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Full-Text Articles in Philosophy

Nature, Feminism, And Flourishing: Human Nature And The Feminist Ethics Of Flourishing, Celeste D. Harvey Apr 2016

Nature, Feminism, And Flourishing: Human Nature And The Feminist Ethics Of Flourishing, Celeste D. Harvey

Dissertations (2009 -)

This dissertation examines the viability of a feminist ethic of flourishing. The possibility of a eudaimonist, or flourishing-based, ethic adapted for the needs of feminist ethics and politics has recently been raised by a number of feminist moral philosophers. However, in these discussions, the degree to which an ethic of flourishing requires a substantive conception of human nature has not been adequately addressed. Flourishing-based ethical theories appear to require a substantive account of the kind of thing whose flourishing is to be promoted, while contemporary academic feminism is characterized by a strong suspicion toward claims about human nature. Chapter one ...


Using Rights To Counter “Gender-Specific” Wrongs, Theresa Tobin Nov 2009

Using Rights To Counter “Gender-Specific” Wrongs, Theresa Tobin

Philosophy Faculty Research and Publications

One popular strategy of opposition to practices of female genital cutting (FCG) is rooted in the global feminist movement. Arguing that women’s rights are human rights, global feminists contend that practices of FGC are a culturally specific manifestation of gender-based oppression that violates a number of rights. Many African feminists resist a women’s rights approach. They argue that by focusing on gender as the primary axis of oppression affecting the African communities where FGC occurs, a women’s rights approach has misrepresented African women as passive victims who need to be rescued from African men and has obscured ...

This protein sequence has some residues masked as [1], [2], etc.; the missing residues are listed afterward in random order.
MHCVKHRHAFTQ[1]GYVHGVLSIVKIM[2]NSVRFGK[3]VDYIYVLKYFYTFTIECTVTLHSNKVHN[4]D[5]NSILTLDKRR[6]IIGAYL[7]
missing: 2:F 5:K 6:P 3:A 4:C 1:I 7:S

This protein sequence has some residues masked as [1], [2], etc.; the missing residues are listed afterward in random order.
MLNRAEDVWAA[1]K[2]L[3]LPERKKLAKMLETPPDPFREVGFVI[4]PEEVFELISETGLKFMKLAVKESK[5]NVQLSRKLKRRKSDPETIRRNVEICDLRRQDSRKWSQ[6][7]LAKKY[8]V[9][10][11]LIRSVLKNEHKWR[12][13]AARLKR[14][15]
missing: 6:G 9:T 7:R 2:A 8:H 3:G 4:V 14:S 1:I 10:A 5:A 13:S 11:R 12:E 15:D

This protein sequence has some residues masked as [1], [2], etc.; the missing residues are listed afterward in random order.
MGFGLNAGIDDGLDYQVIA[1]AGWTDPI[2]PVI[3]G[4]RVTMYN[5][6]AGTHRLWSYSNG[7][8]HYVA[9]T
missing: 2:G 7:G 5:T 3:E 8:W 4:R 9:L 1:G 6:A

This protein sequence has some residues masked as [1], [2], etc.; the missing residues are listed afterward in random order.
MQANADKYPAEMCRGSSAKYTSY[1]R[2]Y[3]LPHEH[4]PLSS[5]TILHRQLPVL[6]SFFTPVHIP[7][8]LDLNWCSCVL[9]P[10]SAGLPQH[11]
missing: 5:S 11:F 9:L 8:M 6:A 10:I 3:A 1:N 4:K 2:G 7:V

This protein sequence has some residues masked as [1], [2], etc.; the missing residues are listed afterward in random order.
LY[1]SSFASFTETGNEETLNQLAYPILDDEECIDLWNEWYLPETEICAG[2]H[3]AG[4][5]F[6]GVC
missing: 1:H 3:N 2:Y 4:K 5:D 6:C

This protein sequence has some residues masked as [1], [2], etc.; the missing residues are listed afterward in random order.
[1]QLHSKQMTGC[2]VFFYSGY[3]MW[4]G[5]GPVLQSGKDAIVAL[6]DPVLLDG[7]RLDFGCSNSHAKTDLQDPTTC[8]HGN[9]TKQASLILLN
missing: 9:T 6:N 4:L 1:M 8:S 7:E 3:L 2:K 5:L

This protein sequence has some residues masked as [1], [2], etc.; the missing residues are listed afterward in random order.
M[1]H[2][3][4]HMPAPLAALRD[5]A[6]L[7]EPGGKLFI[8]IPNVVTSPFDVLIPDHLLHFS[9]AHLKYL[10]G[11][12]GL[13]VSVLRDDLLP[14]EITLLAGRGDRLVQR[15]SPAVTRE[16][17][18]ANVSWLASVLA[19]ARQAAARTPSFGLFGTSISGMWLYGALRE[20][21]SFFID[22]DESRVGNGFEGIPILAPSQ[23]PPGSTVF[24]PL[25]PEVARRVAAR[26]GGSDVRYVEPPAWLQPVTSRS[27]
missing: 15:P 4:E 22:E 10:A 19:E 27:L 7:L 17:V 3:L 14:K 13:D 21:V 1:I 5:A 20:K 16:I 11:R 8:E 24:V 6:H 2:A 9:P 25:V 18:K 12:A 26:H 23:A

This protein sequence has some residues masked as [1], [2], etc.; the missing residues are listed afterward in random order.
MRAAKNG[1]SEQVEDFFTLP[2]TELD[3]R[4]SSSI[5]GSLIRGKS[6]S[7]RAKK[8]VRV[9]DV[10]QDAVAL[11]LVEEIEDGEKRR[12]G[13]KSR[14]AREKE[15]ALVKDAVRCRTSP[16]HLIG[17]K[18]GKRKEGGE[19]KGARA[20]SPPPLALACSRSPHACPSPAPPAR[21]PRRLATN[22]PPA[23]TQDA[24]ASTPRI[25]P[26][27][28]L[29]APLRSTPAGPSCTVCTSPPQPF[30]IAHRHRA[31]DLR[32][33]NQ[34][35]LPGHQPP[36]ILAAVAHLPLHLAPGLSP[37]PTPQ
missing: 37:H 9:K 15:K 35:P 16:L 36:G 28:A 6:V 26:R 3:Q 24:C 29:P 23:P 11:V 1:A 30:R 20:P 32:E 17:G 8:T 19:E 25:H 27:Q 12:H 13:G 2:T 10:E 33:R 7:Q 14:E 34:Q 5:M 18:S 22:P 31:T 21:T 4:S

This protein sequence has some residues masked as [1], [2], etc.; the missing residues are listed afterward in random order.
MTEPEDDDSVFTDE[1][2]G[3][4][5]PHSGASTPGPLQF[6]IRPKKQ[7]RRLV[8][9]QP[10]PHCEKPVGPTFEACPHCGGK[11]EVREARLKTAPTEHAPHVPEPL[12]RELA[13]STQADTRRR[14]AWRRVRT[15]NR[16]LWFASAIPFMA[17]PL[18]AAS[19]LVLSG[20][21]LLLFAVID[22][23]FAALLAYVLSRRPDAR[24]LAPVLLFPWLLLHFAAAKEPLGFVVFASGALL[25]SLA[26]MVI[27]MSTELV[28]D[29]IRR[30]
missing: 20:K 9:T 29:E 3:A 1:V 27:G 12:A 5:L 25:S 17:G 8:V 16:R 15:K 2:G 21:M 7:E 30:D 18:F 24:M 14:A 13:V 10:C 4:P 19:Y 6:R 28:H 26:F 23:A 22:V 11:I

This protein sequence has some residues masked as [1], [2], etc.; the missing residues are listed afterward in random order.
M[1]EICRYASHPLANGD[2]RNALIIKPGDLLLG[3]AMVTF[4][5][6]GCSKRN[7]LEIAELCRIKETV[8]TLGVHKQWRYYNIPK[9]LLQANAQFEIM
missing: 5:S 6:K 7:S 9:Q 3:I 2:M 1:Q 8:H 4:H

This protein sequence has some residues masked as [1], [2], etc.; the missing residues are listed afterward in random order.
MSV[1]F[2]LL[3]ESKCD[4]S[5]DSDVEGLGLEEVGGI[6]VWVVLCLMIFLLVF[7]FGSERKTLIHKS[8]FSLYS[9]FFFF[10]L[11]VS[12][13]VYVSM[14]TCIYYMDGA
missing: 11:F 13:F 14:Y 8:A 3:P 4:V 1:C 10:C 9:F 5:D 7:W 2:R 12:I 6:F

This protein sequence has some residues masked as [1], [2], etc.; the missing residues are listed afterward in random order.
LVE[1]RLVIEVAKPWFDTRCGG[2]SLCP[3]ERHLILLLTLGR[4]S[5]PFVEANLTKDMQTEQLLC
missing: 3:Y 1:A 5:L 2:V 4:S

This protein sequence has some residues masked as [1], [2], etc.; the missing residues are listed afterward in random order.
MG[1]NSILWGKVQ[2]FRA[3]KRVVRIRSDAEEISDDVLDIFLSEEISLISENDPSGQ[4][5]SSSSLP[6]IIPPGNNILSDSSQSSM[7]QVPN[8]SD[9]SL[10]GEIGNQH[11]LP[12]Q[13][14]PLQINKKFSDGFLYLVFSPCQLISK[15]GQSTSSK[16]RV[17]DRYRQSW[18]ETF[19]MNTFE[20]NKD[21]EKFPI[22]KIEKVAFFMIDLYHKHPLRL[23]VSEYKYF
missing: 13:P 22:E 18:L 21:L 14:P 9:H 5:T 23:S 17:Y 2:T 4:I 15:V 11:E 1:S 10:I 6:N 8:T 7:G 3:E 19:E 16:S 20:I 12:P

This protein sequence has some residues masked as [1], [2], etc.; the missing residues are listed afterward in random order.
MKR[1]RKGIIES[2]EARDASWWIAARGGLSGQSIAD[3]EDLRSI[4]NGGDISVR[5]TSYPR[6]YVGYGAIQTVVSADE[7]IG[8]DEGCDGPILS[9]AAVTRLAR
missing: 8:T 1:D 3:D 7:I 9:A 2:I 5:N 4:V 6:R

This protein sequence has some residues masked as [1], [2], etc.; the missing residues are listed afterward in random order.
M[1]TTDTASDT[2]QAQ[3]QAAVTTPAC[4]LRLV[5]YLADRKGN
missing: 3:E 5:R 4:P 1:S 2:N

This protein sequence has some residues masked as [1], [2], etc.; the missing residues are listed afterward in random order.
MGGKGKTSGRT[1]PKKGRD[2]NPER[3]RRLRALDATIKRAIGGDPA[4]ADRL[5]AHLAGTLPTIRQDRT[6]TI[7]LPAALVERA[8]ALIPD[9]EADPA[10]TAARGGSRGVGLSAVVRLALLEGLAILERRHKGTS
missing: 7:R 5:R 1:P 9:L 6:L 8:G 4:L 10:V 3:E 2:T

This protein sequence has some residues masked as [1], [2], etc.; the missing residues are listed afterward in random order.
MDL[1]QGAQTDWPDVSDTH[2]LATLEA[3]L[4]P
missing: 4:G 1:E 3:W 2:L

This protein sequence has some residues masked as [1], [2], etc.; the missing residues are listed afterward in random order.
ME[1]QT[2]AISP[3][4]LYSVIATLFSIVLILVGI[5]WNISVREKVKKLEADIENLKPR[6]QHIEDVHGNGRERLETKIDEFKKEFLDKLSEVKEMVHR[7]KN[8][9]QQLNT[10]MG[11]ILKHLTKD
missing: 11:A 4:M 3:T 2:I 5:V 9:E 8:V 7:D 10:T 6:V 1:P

On Their Own Ground: Strategies Of Resistance For Sunni Muslim Women, Theresa Tobin Aug 2007

On Their Own Ground: Strategies Of Resistance For Sunni Muslim Women, Theresa Tobin

Philosophy Faculty Research and Publications

Drawing from work in feminist moral philosophy, Tobin argues that the most common methodology used in practical ethics is a questionable methodology for addressing practical problems across diverse cultural contexts because the kind of impartiality it requires is neither feasible nor desirable. She then defends an alternative methodology for practical ethics in a global context and uses her proposed methodology to evaluate a problem that confronts many Sunni Muslim women around the world.